It’s time to act on the Glasgow Climate Pact – POLITICO

Sheikh Hassina is the Prime Minister of Bangladesh.

At no other time in human history has a cause been more urgent than the fight against climate change; never has there been so much at stake for us on this planet we call home, and for all the species with which we share it.

However, the rousing speeches and inspiring language are just empty feelings now – just empty rhetoric and well-turned nothings in the absence of the robust action that scientists have long been calling for.

For the residents of Sylhet in Bangladesh, facing the worst flooding in a century, words are not enough. Words did not stop the flash floods from washing away their homes, destroying their livelihoods, killing their loved ones. And tweets of support or small aid packages are not enough for the 33 million people affected by floods in Pakistan last month.

Instead, what I’m calling for today is action – action to deliver on the promises made last year at COP26, the United Nations Climate Change Conference in Glasgow, to help nations like mine deal with the harsh realities of a warming planet. And as world leaders prepare to meet again, this time in Sharm el-Sheikh, I call on my esteemed colleagues to find ways to honor the commitments they have made and to at least double the provisions for adaptation as well as financing by 2025.

This financial support pledged by developed countries should be seen as a moral obligation – and it is vital for climate-vulnerable countries like mine. This also cannot be left for a later date. If it is to protect ourselves against the large-scale consequences of climate change that we are fighting and continue to fight at this very moment, help must be immediate.

Bangladesh currently contributes 0.56% of global carbon emissions, yet the proportion of damage inflicted on our country by climate change is overwhelming.

Sea level rise, coastal erosion, droughts, heat and floods will continue to weigh heavily on our economy. They will wreak havoc on our infrastructure and agricultural industry as we face significant challenges to avoid, minimize and address loss and damage associated with the impact of climate change, including extreme and slow-onset events.

Studies show that our GDP is expected to be significantly reduced due to human-induced warming, and that average income is expected to be 90% lower in 2100 than it would have been otherwise. The Intergovernmental Panel on Climate Change (IPCC) Assessment Report predicts that Bangladesh will experience a net increase in poverty of around 15% by 2030 due to climate change.

It would be easy to become discouraged by such bleak forecasts, when the call for urgent action is not heard by many and progress is so slow. It would be much easier to succumb to the paralysis of anxiety, but we must resist.

And in Bangladesh, that’s exactly what we do.

In the face of such severe threats, we have so far been able to achieve relatively resilient and consistent growth. We also unveiled the Mujib Climate Prosperity Plan to tackle climate change issues, from decarbonizing our energy grid to green investment initiatives – now and in the future – all with the aim of shifting our trajectory from vulnerability to resilience and, in turn, to prosperity.

We were the first among developing countries to adopt a comprehensive climate change strategy and action plan in 2009. So far, we have allocated $480 million to implement various adaptation programs and attenuation.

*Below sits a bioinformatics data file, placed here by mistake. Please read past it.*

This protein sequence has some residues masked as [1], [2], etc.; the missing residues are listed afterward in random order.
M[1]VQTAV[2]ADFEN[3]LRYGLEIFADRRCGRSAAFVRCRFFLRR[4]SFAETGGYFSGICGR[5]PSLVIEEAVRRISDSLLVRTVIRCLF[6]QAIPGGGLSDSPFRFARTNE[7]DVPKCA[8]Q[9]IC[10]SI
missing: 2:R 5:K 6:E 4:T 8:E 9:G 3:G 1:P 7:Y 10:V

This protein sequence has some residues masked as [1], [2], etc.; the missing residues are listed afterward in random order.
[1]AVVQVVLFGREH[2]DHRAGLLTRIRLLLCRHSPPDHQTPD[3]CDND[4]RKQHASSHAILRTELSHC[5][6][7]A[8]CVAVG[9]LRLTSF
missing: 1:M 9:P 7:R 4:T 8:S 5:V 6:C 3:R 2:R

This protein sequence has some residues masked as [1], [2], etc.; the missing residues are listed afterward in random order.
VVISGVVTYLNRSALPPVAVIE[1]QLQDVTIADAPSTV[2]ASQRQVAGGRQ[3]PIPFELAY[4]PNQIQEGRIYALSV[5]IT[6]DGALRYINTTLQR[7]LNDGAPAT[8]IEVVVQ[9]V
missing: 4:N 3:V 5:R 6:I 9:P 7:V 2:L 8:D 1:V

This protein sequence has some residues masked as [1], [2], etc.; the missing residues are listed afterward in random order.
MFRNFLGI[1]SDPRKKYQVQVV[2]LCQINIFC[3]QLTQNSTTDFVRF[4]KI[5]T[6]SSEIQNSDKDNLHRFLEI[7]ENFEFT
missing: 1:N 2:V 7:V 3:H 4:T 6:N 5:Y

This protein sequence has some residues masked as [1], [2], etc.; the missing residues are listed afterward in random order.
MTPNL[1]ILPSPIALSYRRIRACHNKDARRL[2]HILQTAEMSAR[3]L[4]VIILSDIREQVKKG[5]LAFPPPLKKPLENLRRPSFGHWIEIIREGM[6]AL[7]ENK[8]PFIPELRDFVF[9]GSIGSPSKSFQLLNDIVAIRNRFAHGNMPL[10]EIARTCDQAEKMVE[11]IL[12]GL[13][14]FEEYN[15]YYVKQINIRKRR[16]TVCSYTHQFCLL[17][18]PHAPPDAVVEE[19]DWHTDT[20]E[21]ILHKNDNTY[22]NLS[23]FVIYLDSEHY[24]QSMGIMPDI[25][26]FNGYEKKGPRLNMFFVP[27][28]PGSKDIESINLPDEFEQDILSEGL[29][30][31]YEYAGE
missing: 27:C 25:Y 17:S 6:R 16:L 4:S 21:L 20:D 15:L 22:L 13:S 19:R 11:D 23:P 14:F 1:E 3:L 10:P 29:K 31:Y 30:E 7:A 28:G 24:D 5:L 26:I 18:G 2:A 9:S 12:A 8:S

Temperatures in the UK this year exceeded 40 degrees Celsius for the first time in recorded history | Christopher Furlong/Getty Images

Currently, we are also implementing a climate refugee housing project in our coastal district of Cox’s Bazar, aiming to construct 139 multi-storey buildings to house approximately 5,000 climate refugee families. And in my 18 years as Prime Minister, my government has given homes to about 3.5 million people to date.

In the meantime, we have adopted the “Bangladesh Delta Plan 2100”, which aims to shape a safe, climate-resilient and prosperous delta. And every year, my party plants millions of saplings to increase our country’s tree cover as well.

As a former chair of the Climate Vulnerable Forum (CVF) and the V20, Bangladesh continues to focus on advancing the interests of climate-vulnerable countries. It is not enough to simply survive; we intend to succeed, to be a world leader, to show our neighbors and the world that there is still a path to a hopeful future, but we cannot do it alone.

The words of the international community must turn into action, once and for all.

The $40 billion increase in adaptation funding agreed in Glasgow should be seen as a first investment in our shared future. Otherwise, the cost of inaction will be immense: last year’s IPCC Working Group II report already warned that the loss of global GDP could reach 10-23% by 2100, far more than expected.

Each passing year brings into sharper focus the deeply interconnected nature of our planet in the 21st century, with supply lines and energy dependence casting a shadow over us all. This year has already brought more record-breaking heat events across the world, with temperatures in the UK exceeding 40 degrees Celsius for the first time in recorded history.

Climate change, loss and damage are already with us, everywhere we want to look. It plays out across the world in a myriad of ways. and the problems faced by climate-vulnerable nations like mine will soon be on the doorstep of other nations.

If we are to have any hope of overcoming this great challenge, we must recognize that the floods in Bangladesh, the fires in California, the droughts in Europe – all triggered by a temperature rise of just 1.2 degrees – are interconnected and must be faced together.

The promises made last year must be kept; words must ultimately lead to action.


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